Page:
At the second penalty phase proceeding, the parties presented new evidence, in which Florida provided an abbreviated version of the trial testimony regarding the circumstances of the murder, and Hurst presented testimony concerning his history of mental health issues. The jury, after receiving this new evidence, “returned a recommendation of death by a seven-to-five vote.” Before sentencing, the trial court held a Spencer hearing, where Hurst’s counsel presented further argument to strengthen Hurst’s mental retardation claims. The trial court sentenced Hurst to death, and indicated that it had independently weighed the aggravating and mitigating circumstances and given the jury’s recommendation great weight in its decision.

Hurst appealed the death sentence to the Florida Supreme Court arguing that: (1) the trial court erred when it refused to grant a separate evidentiary hearing on his mental retardation claim; (2) in light of Ring v. Arizona, 536 U.S. 584 (2002), the trial court had committed a constitutional error, because the jury had neither been required to find specific facts regarding aggravating factors, nor were they required to make unanimous sentencing recommendations; and (3) his death sentence was not proportional. The court rejected Hurst’s arguments and affirmed the death sentence, holding that the Sixth Amendment does not require that the imposition of death sentences be made by the jury, and that Ring does not require the jury to make either specific findings of aggravators or a unanimous jury recommendation.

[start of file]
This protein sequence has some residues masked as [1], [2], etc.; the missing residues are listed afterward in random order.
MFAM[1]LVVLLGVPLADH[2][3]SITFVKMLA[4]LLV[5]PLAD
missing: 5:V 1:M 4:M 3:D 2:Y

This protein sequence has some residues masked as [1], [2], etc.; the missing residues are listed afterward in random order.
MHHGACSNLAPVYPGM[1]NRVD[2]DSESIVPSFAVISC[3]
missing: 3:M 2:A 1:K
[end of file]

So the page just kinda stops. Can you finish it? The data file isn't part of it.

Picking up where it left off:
In this case, the Supreme Court will determine the constitutionality of Florida’s death penalty sentencing scheme. Hurst contends that Florida’s scheme is unconstitutional, because Florida juries are not required to make express findings regarding aggravating circumstances, contrary to the Court’s decision in Ring v. Arizona. Hurst also argues that a simple majority vote of juries violates both the Sixth and Eighth Amendments. Finally, Hurst maintains that Florida’s scheme unconstitutionally interferes with the jury’s deliberative function. But Florida contends that juries are clearly instructed that they must find aggravating circumstances, and that the Court has approved the use of simple majority votes in death-eligible cases. Finally, Florida argues that the scheme does not interfere with the jury’s deliberative function, because the Constitution does not require jury-determined sentences.